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Logistic Regression

The Logistic Regression or Logistic Model also called the Logit Model is a classification algorithm that predicts a categorical feature based on a set of independent variables. Logistic Regression is one of the simplest classification algorithms that can be used to predict values for a categorical dependent variable.

For a deeper understanding of Logistic Regression, use the following resources:

In this practise session, we will learn to code Logistic Regression.We will perform the following steps to build a simple classifier using the popular Iris dataset. You can find the dataset here.

Step 1. Data Preprocessing 

  • Importing the libraries.
  • Importing dataset (Dataset Link https://archive.ics.uci.edu/ml/datasets/iris).
  • Dealing with the categorical variable.
  • Classifying dependent and independent variables.
  • Splitting the data into a training set and test set.
  • Feature scaling.

Step 2. Logistic Regression 

  • Create a Logistic classifier.
  • Feed the training data to the classifier.
  • Predicting the species for the test set.
  • Using the confusion matrix to find accuracy.

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    #Importing libraries
    import pandas as pd
    import numpy as np
    import warnings
    warnings.filterwarnings(“ignore”)

    # Dataset Link https://archive.ics.uci.edu/ml/datasets/iris

    #Importing dataset
    dataset = pd.read_csv(‘Iris.csv’)

    print(“\n————————-\nDataset\n”, dataset.head())

    #Dealing with categorical variable
    print(“\n————————-\nLabel Encoding The Categorical Variable – Species\n————————-“)

    from sklearn.preprocessing import LabelEncoder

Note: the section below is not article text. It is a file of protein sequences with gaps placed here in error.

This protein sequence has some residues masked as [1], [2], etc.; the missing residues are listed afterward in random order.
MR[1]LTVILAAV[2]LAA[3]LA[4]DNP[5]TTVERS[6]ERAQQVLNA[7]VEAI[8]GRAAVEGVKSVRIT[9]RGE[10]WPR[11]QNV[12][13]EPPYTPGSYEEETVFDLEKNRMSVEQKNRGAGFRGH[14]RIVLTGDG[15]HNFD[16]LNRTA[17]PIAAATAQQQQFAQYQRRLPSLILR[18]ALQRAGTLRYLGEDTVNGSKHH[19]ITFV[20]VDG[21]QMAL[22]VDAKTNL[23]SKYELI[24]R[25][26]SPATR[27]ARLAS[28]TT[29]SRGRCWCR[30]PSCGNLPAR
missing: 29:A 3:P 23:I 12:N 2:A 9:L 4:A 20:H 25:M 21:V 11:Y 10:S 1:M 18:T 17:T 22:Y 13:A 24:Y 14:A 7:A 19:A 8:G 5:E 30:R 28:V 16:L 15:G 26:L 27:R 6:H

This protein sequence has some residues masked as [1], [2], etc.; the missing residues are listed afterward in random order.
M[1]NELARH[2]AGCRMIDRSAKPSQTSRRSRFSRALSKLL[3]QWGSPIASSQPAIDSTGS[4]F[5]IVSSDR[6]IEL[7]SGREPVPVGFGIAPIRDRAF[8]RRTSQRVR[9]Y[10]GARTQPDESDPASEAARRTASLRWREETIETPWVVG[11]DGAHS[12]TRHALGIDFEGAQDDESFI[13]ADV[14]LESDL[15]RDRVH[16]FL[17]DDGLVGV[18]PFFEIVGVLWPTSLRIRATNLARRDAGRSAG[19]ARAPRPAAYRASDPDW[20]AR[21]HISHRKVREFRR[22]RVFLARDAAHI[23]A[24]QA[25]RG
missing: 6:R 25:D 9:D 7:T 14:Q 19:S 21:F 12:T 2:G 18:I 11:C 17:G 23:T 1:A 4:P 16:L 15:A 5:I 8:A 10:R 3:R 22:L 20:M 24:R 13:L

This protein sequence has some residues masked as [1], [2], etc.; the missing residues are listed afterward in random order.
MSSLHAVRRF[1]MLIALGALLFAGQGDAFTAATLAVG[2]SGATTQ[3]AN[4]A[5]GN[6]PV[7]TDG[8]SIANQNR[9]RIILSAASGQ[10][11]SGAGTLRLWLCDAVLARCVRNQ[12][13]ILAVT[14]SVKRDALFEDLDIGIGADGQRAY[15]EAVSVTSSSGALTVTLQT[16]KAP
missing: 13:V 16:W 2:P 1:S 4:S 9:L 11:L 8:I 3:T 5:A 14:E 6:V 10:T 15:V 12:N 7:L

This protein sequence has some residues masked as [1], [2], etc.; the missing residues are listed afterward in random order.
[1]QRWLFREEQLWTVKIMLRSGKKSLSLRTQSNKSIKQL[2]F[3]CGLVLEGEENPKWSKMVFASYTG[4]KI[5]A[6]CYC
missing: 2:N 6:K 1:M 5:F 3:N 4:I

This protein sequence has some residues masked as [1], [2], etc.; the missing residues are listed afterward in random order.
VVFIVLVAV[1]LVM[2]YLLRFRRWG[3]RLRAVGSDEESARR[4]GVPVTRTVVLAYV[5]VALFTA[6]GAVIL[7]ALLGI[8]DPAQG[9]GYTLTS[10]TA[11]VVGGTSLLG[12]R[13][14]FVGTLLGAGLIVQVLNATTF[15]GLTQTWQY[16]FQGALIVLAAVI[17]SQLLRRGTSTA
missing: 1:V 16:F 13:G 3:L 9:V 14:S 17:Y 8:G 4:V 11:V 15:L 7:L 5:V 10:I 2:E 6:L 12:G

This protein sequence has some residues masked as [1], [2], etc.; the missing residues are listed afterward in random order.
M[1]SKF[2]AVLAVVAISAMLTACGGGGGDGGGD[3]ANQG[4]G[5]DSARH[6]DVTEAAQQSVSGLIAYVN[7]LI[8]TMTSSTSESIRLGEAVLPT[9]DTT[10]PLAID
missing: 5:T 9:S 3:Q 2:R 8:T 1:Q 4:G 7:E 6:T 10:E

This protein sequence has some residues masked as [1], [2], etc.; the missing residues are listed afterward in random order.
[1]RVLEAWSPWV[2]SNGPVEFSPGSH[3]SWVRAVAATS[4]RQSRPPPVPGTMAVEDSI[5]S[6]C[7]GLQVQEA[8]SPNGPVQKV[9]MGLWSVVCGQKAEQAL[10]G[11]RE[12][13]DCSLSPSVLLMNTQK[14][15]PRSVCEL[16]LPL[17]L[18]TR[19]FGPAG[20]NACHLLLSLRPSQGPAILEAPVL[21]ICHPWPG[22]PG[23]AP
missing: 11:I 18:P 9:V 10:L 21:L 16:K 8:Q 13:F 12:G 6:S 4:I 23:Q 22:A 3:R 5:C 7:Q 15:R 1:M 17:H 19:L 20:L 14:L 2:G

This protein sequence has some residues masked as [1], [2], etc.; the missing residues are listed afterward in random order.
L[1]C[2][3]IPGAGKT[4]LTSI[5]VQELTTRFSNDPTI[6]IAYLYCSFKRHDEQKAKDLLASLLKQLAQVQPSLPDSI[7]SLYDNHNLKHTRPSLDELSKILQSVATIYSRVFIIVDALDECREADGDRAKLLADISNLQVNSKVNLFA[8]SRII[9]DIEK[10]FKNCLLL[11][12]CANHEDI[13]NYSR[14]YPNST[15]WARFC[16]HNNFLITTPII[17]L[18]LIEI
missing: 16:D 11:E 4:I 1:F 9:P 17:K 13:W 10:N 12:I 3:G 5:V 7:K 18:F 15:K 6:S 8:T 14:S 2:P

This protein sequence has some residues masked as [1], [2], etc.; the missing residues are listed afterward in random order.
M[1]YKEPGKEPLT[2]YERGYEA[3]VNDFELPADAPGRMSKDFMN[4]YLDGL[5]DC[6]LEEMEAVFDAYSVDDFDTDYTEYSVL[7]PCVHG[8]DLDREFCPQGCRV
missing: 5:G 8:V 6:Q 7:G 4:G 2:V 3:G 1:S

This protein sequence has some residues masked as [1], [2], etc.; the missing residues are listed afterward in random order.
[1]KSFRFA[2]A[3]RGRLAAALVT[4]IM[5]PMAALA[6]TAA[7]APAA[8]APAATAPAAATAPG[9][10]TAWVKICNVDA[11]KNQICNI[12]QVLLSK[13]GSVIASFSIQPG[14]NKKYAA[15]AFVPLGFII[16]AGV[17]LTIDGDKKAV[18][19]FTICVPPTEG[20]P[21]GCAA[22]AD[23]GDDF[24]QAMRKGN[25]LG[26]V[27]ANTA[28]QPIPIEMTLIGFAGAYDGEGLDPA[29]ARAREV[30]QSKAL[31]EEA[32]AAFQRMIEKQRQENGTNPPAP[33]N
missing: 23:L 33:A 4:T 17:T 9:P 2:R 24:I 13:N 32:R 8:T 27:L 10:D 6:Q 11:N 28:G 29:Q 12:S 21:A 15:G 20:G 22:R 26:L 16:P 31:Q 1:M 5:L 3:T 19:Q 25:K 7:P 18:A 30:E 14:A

labelencoder = LabelEncoder()
    dataset[‘Species’] = labelencoder.fit_transform(dataset[‘Species’])

    print(“\n————————-\nDataset after Label Encoding Species:- Species\n————————-\n”, dataset.head())

    “””Classifying dependent and independent variables
    here SepalLengthCm, SepalWidthCm, PetalLengthCm and PetalWidthCm are independent variables where as Species is dependent”””
    X = dataset.iloc[:,:-1].values
    y = dataset.iloc[:,-1].values

    #Splitting into training set and test set
    from sklearn.model_selection import train_test_split
    X_train, X_test, y_train,y_test = train_test_split(X,y,test_size = 0.25, random_state=0)

    print(“\n————————-\nScaling or Normalizing the features \n————————-“)

    #Feature scaling
    from sklearn.preprocessing import StandardScaler
    sc = StandardScaler()
    X_train = sc.fit_transform(X_train)
    X_test = sc.transform(X_test)

    print(“\n————————-\nDataset after Scaling:\n————————-\n”, )

    print(“\nX_train :\n”, X_train)
    print(“————————-“)
    print(“\nX_test :\n”, X_test)

    ######### Logistic Regression ################

    #Create a Logistic classifier

    from sklearn.linear_model import LogisticRegression
    classifier = LogisticRegression(random_state=0, C= 10.617591834830002, penalty = ‘l1’,n_jobs=-1)

    #Feed the training data to the classifier
    classifier.fit(X_train,y_train)

    #Predicting the species for test set
    y_pred = classifier.predict(X_test)

    #Using confusion matrix to find the accuracy
    from sklearn.metrics import confusion_matrix
    cm = confusion_matrix(y_test,y_pred)

    accuracy = cm.diagonal().sum()/cm.sum()

    print(“\n—————————\n”)
    print(“Accuracy of Predictions = “,accuracy )

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